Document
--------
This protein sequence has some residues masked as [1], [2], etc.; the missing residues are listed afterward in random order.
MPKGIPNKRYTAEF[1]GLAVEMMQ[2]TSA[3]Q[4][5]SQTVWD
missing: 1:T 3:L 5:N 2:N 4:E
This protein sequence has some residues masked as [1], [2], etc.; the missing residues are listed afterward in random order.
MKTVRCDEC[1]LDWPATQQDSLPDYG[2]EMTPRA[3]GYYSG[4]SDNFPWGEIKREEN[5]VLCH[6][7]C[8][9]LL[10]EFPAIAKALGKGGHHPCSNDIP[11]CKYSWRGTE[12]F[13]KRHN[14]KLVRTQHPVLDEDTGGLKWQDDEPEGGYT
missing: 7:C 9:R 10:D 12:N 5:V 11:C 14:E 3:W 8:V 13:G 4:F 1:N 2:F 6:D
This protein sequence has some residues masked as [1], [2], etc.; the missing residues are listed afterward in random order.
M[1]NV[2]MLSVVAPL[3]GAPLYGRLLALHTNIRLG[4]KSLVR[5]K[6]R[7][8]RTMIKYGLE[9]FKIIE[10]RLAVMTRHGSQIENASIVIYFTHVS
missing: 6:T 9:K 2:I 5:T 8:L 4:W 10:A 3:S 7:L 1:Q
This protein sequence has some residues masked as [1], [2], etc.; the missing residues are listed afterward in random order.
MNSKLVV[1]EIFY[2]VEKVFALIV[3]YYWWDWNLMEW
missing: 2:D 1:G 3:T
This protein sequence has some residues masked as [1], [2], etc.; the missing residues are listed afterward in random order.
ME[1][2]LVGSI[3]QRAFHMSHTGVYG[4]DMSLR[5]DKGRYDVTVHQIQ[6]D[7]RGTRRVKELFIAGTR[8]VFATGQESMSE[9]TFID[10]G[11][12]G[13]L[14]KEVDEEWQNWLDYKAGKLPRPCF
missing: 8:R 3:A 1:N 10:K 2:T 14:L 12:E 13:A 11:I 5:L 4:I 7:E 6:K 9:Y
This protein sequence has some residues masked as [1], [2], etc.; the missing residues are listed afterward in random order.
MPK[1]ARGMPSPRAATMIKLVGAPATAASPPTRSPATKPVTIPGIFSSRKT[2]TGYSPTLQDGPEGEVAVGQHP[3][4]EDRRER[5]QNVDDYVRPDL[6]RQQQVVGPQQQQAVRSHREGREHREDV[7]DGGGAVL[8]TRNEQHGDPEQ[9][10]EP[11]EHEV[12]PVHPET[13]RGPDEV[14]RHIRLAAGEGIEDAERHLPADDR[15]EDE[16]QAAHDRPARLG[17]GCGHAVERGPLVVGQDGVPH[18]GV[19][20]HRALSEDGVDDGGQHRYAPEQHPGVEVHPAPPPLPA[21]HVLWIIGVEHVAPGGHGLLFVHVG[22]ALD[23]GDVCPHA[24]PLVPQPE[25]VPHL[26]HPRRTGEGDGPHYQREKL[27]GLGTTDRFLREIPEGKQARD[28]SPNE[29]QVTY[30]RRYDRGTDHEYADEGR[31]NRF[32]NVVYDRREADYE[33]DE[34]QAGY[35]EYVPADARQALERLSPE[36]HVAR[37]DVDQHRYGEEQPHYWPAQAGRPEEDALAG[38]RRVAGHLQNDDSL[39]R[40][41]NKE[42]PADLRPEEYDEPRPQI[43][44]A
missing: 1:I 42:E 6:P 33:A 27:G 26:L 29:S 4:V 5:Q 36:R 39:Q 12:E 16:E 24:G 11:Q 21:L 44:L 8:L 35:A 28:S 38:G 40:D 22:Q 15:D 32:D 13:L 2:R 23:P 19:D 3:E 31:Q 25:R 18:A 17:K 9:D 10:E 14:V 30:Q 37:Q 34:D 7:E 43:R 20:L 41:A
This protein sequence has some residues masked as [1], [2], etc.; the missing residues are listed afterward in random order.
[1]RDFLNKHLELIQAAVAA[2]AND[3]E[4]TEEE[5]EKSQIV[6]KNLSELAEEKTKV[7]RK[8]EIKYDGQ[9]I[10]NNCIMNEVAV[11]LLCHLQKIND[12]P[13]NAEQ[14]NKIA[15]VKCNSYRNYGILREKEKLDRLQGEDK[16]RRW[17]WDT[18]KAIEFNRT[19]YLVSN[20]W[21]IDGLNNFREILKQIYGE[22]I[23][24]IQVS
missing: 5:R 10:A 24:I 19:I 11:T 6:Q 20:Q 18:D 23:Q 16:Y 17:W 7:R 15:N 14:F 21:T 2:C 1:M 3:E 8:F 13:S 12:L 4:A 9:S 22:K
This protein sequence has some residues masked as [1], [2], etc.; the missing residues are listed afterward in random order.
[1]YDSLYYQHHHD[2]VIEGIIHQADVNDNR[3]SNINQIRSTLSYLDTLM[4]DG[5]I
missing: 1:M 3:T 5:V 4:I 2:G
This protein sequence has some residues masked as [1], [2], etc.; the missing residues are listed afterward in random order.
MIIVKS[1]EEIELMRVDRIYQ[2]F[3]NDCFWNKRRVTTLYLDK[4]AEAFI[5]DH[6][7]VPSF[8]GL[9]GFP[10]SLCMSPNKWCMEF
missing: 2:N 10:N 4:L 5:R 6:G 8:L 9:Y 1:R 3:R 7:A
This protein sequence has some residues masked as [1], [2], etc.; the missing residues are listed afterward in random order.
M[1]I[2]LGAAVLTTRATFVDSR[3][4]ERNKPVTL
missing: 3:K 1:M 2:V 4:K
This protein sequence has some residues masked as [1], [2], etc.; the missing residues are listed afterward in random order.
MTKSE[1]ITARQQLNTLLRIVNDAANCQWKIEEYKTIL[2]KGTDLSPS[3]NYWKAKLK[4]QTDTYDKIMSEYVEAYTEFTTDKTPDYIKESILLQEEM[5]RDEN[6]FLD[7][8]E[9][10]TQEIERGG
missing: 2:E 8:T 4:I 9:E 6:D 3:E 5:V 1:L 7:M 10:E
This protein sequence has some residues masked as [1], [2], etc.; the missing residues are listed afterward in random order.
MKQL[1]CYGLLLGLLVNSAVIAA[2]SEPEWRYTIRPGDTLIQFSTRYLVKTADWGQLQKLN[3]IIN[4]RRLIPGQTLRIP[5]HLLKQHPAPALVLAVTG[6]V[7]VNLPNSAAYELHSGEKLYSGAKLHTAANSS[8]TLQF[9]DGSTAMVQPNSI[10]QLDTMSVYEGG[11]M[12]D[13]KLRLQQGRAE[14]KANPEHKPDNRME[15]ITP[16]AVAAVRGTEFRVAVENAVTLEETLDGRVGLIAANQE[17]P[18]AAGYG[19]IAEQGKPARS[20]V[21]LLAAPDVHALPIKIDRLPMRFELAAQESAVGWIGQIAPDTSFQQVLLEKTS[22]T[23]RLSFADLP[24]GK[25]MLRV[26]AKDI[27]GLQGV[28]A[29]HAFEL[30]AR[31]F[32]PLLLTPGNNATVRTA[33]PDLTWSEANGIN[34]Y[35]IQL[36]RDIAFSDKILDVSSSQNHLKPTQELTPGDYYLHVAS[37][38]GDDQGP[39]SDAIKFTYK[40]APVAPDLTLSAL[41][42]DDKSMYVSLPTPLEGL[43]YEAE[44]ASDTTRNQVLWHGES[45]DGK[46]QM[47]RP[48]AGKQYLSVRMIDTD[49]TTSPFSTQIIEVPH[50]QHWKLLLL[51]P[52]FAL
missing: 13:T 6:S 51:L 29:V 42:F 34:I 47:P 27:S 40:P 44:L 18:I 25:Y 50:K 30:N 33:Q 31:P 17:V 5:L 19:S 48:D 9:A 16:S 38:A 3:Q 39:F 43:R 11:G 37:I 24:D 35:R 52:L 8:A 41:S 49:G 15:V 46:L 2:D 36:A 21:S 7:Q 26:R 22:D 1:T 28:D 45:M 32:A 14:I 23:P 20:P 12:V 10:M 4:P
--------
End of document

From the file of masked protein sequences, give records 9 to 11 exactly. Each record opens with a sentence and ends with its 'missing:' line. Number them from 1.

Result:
This protein sequence has some residues masked as [1], [2], etc.; the missing residues are listed afterward in random order.
MIIVKS[1]EEIELMRVDRIYQ[2]F[3]NDCFWNKRRVTTLYLDK[4]AEAFI[5]DH[6][7]VPSF[8]GL[9]GFP[10]SLCMSPNKWCMEF
missing: 2:N 10:N 4:L 5:R 6:G 8:L 9:Y 1:R 3:R 7:A
This protein sequence has some residues masked as [1], [2], etc.; the missing residues are listed afterward in random order.
M[1]I[2]LGAAVLTTRATFVDSR[3][4]ERNKPVTL
missing: 3:K 1:M 2:V 4:K
This protein sequence has some residues masked as [1], [2], etc.; the missing residues are listed afterward in random order.
MTKSE[1]ITARQQLNTLLRIVNDAANCQWKIEEYKTIL[2]KGTDLSPS[3]NYWKAKLK[4]QTDTYDKIMSEYVEAYTEFTTDKTPDYIKESILLQEEM[5]RDEN[6]FLD[7][8]E[9][10]TQEIERGG
missing: 2:E 8:T 4:I 9:E 6:D 3:E 5:V 1:L 7:M 10:E